Tuesday, November 28, 2006

Good people skills required

Good people skills are a requirement for success in virtually any position - from community volunteer to C.E.O., every job description calls for good people skills. We all raise an eyebrow, and then most of us read another book or take another course designed to give us "hard" technical skills instead.

Good people skills are often seen as the excuse that the mediocre give for keeping us one level below where we really belong. They are a necessary evil, a way of catering to political realities instead of doing our 'real' work. In a perfect world, we would not need good people skills to make the most of good ideas.

Or would we? What if good people skills means having the skills to work with good people. Too often, communication skills are confused with conflict management. They seem to be a way of dealing with difficult people. No wonder so many people stay away from practicing them. Who wants to be the expert called to manage cranky, dreary people?

Good people prefer to work with good people. The top achievers in every field like to work with other top achievers: they like the company of people who are as bright and energizing as they are themselves. Good people skills are the ways they communicate with one another; think of them as the secret handshake by which high performers recognize one another.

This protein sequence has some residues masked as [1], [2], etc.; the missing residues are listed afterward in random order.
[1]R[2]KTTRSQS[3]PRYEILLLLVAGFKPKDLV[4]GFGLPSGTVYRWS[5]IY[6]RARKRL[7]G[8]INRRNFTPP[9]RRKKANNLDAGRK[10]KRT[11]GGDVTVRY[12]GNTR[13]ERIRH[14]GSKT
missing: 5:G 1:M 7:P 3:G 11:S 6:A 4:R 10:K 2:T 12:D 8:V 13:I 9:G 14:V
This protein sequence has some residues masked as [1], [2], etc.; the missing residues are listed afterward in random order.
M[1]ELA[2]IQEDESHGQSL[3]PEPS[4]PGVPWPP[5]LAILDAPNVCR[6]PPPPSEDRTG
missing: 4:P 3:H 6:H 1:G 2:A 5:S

If you do not have good people skills, how will good people know they want to work with you?

Teleseminar with Mike Murray on Integrated Thinking for IT will be available beginning Nov. 29 at www.episteme.ca.

Monday, November 27, 2006

Puzzling over communication

Why is straightforward so seldom effective when it comes to communication? It seems that when we are talking to one another there are many more ways to be wrong than to be right, and the clearer we are, the less we are understood or appreciated. It's a puzzle if we think communication is primarily about logic.

People who want to communicate primarily through logic find themselves limited to a small pool of options: math and science work to a point, although writing is better than speaking if logic is the main point. Even scientists get involved in heated discussions and misunderstandings. Science does give us one route to an answer, however.

Human beings are subject to all sorts of perils: we are not particularly strong or fast and we cannot swim or fly. In order to survive, we had to think and to think quickly. Logic is relatively slow: instinct is faster. Instinct, it turns out, is the simultaneous application of multiple neurological and physiological systems in order to produce an answer. The human brain is not a computer (says Gerald Edelman, Nobel-winning neuro-biologist). It is more complicated and it works faster.

What this means in day to day conversation is that we never respond to anything with just the logical part of our brains: we use the full range of our resources to elicit, recognize and correlate a much information as possible. We judge speech with our bodies and our memories and our emotions; we do this because using multiple systems simultaneously has been an advantage in the past.

We are not clear beings. We are complex beings, and we expect complexity from one another.